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World Bank expects economy to grow 4% this year

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10 January 2019 10:42 am - 0     - {{hitsCtrl.values.hits}}

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The World Bank (WB) forecasts Sri Lanka’s gross domestic product (GDP) growth to accelerate marginally to 4 percent this year, below the projected growth in South Asia, while the GDP growth for 2018 is estimated at 3.9 percent.


The World Bank expects that the domestic demand will support the economic growth this year, as the country continues its recovery from the adverse weather conditions.  


However, the development lender has downgraded Sri Lanka’s earlier GDP growth projections by 0.5 percent for this year and by 0.9 percent for 2018.


“In Sri Lanka, activity accelerated to an estimated 3.9 percent in 2018 on the back of a recovery in the agriculture and services sectors.Last year’s recovery from adverse weather conditions is expected to continue in 2019, with 4.0 percent GDP growth. Activity will be supported by robust domestic demand as consumption rebounds following natural disasters and investment is boosted by infrastructure projects,” the World Bank stated in its latest report titled ‘Global Economic Prospects: Darkening Skies’. 


Central Bank Governor Dr. Indrajit Coomaraswamy recently said that the GDP growth is likely to have been understated by the Department of Census and Statistics (DCS) in 2018, as the DCS lacks resources to capture the required data to support the new methodology adopted in 2015.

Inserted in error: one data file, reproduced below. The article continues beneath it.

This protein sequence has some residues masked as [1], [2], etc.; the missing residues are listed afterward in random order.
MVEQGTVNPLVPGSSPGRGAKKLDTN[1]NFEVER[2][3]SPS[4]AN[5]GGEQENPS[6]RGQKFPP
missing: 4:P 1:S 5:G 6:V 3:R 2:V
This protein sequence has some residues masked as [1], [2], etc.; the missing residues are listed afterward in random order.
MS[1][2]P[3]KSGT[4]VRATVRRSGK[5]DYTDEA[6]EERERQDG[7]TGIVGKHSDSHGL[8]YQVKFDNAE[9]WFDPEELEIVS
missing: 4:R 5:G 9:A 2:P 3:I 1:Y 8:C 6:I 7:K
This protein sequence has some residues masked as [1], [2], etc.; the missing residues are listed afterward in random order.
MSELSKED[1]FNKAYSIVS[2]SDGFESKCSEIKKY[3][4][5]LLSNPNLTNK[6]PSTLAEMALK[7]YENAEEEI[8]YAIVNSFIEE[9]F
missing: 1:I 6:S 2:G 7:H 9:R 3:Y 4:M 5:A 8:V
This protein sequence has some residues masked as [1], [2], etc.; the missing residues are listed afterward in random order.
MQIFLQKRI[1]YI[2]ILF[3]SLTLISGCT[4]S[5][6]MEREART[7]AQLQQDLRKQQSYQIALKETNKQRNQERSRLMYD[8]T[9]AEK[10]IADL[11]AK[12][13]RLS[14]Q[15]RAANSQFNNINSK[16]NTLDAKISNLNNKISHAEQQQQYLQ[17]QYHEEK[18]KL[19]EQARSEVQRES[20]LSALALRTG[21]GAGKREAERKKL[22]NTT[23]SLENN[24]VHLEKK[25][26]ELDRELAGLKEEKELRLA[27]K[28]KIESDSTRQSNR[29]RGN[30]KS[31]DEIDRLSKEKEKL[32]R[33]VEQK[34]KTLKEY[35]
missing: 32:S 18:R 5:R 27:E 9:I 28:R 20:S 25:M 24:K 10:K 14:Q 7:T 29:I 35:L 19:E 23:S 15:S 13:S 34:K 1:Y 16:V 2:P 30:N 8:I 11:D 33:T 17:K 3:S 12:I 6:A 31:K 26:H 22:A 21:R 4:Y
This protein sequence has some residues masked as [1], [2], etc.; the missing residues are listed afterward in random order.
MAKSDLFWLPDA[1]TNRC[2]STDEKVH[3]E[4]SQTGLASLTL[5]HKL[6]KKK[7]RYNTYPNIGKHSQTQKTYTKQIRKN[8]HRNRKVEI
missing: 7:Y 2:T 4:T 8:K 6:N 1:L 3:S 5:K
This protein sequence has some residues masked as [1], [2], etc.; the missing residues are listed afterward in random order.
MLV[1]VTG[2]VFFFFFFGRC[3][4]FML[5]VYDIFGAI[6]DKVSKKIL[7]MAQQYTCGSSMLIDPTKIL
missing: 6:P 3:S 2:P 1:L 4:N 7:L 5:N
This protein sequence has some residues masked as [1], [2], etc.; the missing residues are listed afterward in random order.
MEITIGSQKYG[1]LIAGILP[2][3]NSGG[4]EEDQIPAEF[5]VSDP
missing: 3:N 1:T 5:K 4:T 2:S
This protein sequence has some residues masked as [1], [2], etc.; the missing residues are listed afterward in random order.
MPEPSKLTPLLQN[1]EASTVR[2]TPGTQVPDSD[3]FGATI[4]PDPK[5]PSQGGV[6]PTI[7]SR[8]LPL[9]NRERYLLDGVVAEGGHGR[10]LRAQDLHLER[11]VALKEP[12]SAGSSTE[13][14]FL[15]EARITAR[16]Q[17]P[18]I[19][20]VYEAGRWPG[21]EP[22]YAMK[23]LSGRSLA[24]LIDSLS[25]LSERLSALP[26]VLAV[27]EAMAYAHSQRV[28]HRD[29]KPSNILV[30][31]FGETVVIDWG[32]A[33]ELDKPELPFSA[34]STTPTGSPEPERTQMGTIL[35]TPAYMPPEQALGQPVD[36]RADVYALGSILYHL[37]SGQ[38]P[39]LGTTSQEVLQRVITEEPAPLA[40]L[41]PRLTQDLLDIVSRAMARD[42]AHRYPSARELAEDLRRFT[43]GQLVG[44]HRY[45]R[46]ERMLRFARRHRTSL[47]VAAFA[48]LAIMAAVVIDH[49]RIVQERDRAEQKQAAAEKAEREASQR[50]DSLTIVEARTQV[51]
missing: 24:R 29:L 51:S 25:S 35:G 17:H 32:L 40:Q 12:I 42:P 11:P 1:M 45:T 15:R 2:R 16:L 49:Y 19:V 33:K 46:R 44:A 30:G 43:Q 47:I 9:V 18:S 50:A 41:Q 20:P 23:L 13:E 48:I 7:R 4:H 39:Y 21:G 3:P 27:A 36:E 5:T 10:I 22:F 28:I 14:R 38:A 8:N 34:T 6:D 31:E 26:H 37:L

The Central Bank expects the economic growth to be at 3 percent in 2018, while noting that the real GDP growth is around 3.5-4 percent in 2018. The GDP data for the fourth quarter of 2018 are yet to be published by the DCS.


In the medium term (beyond 2019), the World Bank expects the Sri Lankan economy to grow at 4.1 percent.


Meanwhile, the GDP of the South Asian region is projected to grow by 7.1 percent this year. 


According to the report, Sri Lanka had the highest degree of informality in terms of the output, which accounted for 40 percent of the total output in South Asia, while India has the lowest of below 20 percent, mainly due to low productivity in the sector.

“However, this ranking is reversed using labour market indicators of informality: Sri Lanka has the lowest share of self-employment (42 percent) and India the highest (76 percent) as of 2016. These differences are reflected in lower labour productivity in the informal sector (relative to the formal sector) in India than in Sri Lanka,” the report noted.  

 


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